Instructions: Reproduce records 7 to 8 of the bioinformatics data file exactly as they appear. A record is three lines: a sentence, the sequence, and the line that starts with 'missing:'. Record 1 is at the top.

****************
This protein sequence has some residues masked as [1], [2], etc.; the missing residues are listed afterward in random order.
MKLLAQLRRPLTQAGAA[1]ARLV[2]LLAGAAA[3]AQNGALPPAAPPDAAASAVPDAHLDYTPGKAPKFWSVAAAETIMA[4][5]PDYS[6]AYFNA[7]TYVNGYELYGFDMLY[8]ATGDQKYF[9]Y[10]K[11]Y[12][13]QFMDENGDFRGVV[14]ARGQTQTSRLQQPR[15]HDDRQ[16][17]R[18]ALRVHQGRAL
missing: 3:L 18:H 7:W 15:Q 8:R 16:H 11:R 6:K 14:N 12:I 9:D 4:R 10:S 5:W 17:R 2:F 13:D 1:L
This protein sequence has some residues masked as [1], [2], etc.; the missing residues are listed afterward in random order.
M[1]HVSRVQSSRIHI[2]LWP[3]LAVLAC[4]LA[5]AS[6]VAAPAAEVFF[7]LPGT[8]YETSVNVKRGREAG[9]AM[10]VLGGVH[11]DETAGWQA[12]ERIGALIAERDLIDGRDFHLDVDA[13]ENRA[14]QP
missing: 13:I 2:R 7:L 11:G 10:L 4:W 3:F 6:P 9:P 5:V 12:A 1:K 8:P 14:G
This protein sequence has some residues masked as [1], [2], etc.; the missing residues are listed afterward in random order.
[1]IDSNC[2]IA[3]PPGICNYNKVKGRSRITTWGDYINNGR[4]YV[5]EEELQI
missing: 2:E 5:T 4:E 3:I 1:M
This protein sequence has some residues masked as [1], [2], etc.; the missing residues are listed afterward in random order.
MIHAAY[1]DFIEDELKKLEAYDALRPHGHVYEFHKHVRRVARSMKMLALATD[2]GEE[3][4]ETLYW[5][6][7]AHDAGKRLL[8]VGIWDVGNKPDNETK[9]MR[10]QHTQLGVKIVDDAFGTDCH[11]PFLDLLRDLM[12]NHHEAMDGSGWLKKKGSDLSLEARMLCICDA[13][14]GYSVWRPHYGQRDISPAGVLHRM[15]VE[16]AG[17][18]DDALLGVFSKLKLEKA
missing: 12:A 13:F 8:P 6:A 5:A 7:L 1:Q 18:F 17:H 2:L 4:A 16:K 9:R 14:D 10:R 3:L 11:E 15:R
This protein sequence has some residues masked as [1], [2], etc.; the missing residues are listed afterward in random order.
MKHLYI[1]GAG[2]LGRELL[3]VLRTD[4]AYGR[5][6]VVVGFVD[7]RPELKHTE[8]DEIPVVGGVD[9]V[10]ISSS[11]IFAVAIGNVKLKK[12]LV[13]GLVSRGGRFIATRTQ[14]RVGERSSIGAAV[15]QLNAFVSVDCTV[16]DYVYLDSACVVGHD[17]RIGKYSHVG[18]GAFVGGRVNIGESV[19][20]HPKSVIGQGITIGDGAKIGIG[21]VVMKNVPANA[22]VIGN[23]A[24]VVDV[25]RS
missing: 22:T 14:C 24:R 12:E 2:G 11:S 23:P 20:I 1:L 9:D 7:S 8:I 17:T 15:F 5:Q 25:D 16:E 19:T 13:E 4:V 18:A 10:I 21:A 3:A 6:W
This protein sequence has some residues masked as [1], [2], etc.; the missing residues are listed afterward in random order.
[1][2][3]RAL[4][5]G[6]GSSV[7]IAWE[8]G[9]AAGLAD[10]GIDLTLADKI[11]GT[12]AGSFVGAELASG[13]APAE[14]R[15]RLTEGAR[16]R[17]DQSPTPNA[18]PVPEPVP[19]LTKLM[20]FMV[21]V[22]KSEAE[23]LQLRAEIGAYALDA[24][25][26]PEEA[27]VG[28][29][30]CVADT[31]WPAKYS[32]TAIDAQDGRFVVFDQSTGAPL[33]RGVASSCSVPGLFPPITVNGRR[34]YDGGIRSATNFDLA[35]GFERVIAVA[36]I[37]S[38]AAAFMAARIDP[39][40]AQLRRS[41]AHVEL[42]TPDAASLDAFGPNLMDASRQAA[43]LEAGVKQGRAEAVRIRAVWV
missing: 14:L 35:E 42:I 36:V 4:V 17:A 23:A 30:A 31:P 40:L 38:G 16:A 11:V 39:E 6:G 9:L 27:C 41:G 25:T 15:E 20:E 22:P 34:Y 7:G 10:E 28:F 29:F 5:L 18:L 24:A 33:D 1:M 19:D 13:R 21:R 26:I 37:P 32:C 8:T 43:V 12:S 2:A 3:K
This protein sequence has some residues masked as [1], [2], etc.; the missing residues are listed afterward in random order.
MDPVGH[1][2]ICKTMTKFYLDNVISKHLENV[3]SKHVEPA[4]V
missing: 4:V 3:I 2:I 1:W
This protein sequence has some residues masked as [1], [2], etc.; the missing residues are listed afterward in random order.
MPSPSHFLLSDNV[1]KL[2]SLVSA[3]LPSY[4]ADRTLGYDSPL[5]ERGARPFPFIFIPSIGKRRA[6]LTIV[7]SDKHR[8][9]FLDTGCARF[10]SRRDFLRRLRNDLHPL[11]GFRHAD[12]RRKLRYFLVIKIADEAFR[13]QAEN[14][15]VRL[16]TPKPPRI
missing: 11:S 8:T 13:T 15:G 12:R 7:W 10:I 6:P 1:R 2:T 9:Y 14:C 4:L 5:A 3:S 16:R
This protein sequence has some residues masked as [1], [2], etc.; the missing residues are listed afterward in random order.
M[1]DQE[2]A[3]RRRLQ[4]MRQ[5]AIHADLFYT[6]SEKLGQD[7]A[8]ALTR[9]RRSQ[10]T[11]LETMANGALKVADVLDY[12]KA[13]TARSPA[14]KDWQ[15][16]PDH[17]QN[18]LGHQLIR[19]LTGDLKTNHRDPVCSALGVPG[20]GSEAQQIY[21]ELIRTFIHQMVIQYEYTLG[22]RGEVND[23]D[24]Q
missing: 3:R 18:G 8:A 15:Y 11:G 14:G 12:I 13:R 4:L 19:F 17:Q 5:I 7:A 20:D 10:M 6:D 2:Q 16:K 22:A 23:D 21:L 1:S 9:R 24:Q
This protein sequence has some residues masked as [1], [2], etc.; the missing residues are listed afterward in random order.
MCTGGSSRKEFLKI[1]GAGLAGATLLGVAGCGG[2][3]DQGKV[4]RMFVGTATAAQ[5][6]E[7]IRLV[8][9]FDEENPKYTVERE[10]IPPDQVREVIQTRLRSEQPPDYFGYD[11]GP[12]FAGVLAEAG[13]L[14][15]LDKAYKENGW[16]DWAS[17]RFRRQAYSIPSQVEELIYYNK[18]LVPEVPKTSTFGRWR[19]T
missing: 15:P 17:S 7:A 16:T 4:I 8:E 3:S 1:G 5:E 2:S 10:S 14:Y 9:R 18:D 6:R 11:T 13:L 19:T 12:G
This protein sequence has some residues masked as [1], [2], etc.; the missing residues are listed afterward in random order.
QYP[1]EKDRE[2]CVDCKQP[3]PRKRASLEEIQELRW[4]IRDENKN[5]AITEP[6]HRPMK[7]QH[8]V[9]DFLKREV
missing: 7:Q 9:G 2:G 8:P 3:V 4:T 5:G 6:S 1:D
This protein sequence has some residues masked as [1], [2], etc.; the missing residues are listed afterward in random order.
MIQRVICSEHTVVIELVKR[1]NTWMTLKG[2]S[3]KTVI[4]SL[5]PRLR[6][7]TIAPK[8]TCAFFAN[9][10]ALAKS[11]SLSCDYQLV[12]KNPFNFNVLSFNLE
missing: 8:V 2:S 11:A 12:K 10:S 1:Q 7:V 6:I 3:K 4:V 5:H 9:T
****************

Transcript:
This protein sequence has some residues masked as [1], [2], etc.; the missing residues are listed afterward in random order.
MDPVGH[1][2]ICKTMTKFYLDNVISKHLENV[3]SKHVEPA[4]V
missing: 4:V 3:I 2:I 1:W
This protein sequence has some residues masked as [1], [2], etc.; the missing residues are listed afterward in random order.
MPSPSHFLLSDNV[1]KL[2]SLVSA[3]LPSY[4]ADRTLGYDSPL[5]ERGARPFPFIFIPSIGKRRA[6]LTIV[7]SDKHR[8][9]FLDTGCARF[10]SRRDFLRRLRNDLHPL[11]GFRHAD[12]RRKLRYFLVIKIADEAFR[13]QAEN[14][15]VRL[16]TPKPPRI
missing: 11:S 8:T 13:T 15:G 12:R 7:W 10:I 6:P 1:R 2:T 9:Y 14:C 4:L 5:A 3:S 16:R